“It’s not feasible to use for low-barrier services,” said Laura Pegram, associate director of the Drug User Health team at the National Association of State and Territorial AIDS Directors, an organization representing health departments’ harm reduction programs. “The quicker and faster we can get bupe” — buprenorphine — “on demand, that’s what we want. But the intensive GPRA completely makes [low-threshold services] unfundable.”
Some low-threshold services have indeed accepted SAMHSA funds despite the requirements. A program coordinator working one such program on the East Coast, who requested anonymity due to employment restrictions, said their case manager tries to “push through it as quickly as possible”; after all, that’s all they can do.
But the coordinator said it “removes the whole purpose of a low-barrier program,” a sentiment shared by Agus and Pegram. The contradiction has had clear consequences: Some patients have stopped and left GPRA interviews — the provider estimates that an interview accounts for a whopping 80 percent of a first visit — while others walk out the door when they hear they’ll need to sit through a lengthy intake in order to get medication needed to relieve withdrawal symptoms. The program’s in-house intake can be completed in as little as five minutes, the coordinator said. In stark contrast to the SAMHSA spokesperson’s claim, the coordinator bluntly said, “This document is not client centered at all.”
“This document is not client centered at all.”
For the patients who do complete the questionnaire, the GPRA tool demands more of them even after they leave their first visit. SAMHSA requires grantees to administer it three or four times, depending on the grant, for each client. The agency spokesperson explains that “administering the tool more than once provides insight into how a client progresses through treatment or recovery.” But doing so for clients who are unstably housed and living in poverty is an impractical burden, said Agus.
Another service provider elsewhere in the country, who works at an organization receiving SAMHSA funds and who requested anonymity because of employment restrictions, confirmed this reality. “I have lots of clients who make contact and then don’t show for their next appointment, so the GPRA doesn’t get completed,” they said, describing the tool as a “waste of time.” “Sometimes they reach out months later for support again, and I try to complete GPRA then.”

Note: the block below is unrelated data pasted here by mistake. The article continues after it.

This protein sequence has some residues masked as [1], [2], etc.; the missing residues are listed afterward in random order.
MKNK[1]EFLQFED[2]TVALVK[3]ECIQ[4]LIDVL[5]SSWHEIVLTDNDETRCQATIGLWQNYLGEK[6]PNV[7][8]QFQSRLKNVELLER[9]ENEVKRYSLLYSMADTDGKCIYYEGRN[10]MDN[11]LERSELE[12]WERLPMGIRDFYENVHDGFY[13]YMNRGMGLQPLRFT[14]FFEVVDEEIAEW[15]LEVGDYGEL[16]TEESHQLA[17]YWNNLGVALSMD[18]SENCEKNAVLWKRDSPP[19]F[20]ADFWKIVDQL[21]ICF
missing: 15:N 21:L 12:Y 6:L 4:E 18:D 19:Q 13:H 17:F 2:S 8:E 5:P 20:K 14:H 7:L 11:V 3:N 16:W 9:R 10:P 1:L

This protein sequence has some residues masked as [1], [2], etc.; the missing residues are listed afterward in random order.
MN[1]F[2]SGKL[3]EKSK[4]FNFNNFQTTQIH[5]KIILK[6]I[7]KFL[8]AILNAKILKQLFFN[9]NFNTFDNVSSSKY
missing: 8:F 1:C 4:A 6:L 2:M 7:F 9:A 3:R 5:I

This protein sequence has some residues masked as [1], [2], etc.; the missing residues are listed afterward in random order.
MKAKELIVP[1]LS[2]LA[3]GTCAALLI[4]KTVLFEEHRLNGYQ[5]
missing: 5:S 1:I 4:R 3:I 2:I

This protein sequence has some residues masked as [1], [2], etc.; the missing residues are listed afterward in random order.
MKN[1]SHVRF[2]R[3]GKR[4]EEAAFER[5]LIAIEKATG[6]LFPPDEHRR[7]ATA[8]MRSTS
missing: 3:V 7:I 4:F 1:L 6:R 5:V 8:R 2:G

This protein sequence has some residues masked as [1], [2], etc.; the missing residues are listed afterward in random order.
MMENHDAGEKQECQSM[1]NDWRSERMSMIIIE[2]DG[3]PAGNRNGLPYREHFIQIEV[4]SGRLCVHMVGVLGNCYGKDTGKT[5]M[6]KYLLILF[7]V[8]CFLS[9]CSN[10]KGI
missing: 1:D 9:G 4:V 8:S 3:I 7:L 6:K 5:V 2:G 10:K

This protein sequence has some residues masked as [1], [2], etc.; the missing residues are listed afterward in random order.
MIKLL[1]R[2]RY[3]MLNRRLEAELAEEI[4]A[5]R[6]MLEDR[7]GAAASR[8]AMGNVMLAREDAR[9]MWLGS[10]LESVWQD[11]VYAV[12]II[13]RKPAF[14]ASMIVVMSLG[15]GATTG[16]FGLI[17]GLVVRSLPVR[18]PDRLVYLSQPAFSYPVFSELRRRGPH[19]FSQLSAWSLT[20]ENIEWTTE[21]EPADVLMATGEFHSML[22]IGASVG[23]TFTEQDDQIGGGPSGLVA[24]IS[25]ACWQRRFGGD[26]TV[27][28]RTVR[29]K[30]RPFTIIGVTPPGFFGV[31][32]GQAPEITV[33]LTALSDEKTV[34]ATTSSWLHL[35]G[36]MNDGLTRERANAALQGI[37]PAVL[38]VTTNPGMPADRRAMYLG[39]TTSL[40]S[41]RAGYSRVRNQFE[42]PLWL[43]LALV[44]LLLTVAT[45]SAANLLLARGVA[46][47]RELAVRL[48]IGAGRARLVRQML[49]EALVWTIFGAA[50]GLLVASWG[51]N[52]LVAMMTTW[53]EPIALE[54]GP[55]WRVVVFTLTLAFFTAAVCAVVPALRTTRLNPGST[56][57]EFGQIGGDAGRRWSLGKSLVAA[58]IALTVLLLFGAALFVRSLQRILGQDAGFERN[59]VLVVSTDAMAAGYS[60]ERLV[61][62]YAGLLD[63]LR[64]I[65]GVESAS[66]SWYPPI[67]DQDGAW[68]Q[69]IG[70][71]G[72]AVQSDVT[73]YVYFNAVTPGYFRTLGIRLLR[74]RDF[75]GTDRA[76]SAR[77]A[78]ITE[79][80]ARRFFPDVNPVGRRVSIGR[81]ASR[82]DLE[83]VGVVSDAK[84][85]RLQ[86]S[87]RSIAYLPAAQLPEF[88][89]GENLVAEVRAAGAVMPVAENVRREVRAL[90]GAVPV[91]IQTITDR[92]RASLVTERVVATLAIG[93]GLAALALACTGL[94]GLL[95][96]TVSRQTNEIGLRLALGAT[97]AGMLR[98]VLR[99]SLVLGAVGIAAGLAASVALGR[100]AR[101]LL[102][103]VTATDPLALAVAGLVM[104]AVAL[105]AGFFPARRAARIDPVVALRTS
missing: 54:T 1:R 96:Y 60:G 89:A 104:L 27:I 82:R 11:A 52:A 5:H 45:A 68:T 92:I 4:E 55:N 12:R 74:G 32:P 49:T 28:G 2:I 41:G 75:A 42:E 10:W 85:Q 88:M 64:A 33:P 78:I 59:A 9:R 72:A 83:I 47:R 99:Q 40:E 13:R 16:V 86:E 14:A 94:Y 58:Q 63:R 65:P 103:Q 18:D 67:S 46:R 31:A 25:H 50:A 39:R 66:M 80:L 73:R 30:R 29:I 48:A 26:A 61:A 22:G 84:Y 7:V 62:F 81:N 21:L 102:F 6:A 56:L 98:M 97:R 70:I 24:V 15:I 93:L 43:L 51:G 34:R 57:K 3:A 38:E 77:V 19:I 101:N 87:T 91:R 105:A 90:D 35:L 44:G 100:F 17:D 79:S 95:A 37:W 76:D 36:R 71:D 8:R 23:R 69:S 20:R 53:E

SAMHSA seems to be well aware of the resource-intensive nature of the GPRA tool. Members of SAMHSA’s National Advisory Council for the Center for Substance Abuse Treatment, which administers the grants, called it a “pain in the neck” in February 2018 and a “significant burden on grantees” in March 2019.
It doesn’t have to be this way, though. The GPRA statute “doesn’t require that agencies collect any specific data or use any particular tool to do so,” explains lawyer Corey Davis, director of the Harm Reduction Legal Network, adding that “SAMHSA has a great deal of discretion in which data it requires grantees to provide and could modify those requirements to better reflect the needs of both grantees and people with [substance use disorder].”
The GPRA tool, Agus believes, is counterproductive to the whole point of the grants, to end overdoses and support people in managing or changing their relationship to drugs. “It’s so frustrating to have the resources tied up,” she said, “when the mission is to provide programs that are the most effective.”
Before new patients at SAMHSA-funded programs can get into treatment, they are expected to recount to staff how many times they’ve been “hit, slapped, or kicked” in the past month. Other questions on the GPRA tool ask if the trauma has been “so frightening, horrible, or upsetting” that the individual has experienced “nightmares,” been “constantly on guard, watchful, or easily startled,” or “[f]elt numb and detached.”
In the opinions of the state officials and service providers, this information is unnecessary to evaluate the program and is actively harmful to their patients. “I’m not sure what the purpose of it is for the ultimate assessment of the efficacy of the substance use disorder treatment program,” said a state official, who also made clear that “the critique is not that we shouldn’t be doing any data collection.” Likewise, the program coordinator of an SAMHSA-funded low-threshold service said, “I do think data is important and that it should be collected, but the extensive amount of useless data is ridiculous, and the questions are very stigmatizing and create an unpleasant experience.”
SAMHSA itself recognizes that “[a]nswering these kinds of questions can be difficult—and sometimes retraumatizing—for individuals with trauma histories,” as the agency wrote in a 2017 guide dedicated to trauma-informed interviewing for the GPRA tool. When asked about the questions’ purpose, the spokesperson said its “utility … is in knowing more about a client’s vulnerability in the face of substance misuse.” When pressed about the seeming discrepancy between that and the tool’s purpose for evaluating performance, the spokesperson added to their response that the question is used to “assess how programs alter a client’s social environment.”
“You’re using a really vulnerable population as guinea pigs to get information that goes nowhere.”